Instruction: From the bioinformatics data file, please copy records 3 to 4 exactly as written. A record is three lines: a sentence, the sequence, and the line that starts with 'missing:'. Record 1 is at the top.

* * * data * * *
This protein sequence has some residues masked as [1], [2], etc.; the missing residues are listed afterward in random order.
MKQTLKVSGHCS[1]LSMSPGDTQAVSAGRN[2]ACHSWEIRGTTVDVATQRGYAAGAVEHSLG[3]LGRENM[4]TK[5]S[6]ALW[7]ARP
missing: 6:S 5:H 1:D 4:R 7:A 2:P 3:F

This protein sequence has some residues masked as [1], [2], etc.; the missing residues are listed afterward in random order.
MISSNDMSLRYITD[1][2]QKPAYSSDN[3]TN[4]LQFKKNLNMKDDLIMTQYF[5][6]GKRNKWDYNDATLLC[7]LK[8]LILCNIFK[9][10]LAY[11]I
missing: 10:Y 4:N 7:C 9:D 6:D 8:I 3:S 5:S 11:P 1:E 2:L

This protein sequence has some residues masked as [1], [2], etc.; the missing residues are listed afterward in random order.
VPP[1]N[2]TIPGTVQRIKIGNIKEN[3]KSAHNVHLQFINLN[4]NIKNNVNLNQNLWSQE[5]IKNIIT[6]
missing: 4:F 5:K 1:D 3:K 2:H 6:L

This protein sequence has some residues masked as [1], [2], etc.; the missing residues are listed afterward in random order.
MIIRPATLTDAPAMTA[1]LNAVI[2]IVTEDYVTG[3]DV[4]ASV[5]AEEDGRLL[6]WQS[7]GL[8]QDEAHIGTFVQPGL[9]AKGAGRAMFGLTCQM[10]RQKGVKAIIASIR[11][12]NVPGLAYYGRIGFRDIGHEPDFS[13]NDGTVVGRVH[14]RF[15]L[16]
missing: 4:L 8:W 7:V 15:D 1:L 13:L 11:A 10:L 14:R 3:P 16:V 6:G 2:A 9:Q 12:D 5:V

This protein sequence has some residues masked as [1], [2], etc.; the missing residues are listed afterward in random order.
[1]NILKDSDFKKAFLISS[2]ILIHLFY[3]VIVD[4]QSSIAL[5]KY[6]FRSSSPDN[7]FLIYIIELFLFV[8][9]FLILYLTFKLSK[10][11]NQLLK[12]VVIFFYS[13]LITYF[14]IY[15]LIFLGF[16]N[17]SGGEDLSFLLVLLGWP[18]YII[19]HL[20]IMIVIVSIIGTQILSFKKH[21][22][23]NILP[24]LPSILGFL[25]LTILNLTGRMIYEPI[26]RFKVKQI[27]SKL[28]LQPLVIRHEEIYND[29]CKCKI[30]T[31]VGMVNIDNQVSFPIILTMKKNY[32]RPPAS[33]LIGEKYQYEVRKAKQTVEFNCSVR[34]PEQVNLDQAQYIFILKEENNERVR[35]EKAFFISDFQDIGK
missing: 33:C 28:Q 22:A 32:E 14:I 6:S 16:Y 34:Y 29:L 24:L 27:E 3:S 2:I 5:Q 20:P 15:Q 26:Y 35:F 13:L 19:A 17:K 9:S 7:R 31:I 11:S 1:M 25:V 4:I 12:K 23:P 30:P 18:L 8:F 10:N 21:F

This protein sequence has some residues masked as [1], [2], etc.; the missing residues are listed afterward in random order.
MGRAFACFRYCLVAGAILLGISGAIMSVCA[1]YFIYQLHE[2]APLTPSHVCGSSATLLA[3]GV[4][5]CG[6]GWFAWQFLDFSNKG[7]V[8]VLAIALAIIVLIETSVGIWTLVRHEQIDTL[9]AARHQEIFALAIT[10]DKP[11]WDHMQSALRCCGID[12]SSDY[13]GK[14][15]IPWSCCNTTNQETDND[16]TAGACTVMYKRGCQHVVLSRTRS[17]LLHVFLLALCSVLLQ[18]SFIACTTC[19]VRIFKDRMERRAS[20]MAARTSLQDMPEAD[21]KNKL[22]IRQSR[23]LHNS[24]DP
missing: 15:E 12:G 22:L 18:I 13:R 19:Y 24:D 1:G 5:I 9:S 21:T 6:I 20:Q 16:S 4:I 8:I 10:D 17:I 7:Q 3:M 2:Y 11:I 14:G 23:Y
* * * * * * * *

This protein sequence has some residues masked as [1], [2], etc.; the missing residues are listed afterward in random order.
VPP[1]N[2]TIPGTVQRIKIGNIKEN[3]KSAHNVHLQFINLN[4]NIKNNVNLNQNLWSQE[5]IKNIIT[6]
missing: 4:F 5:K 1:D 3:K 2:H 6:L

This protein sequence has some residues masked as [1], [2], etc.; the missing residues are listed afterward in random order.
MIIRPATLTDAPAMTA[1]LNAVI[2]IVTEDYVTG[3]DV[4]ASV[5]AEEDGRLL[6]WQS[7]GL[8]QDEAHIGTFVQPGL[9]AKGAGRAMFGLTCQM[10]RQKGVKAIIASIR[11][12]NVPGLAYYGRIGFRDIGHEPDFS[13]NDGTVVGRVH[14]RF[15]L[16]
missing: 4:L 8:W 7:V 15:D 1:L 13:L 11:A 10:L 14:R 3:P 16:V 6:G 2:A 9:Q 12:D 5:V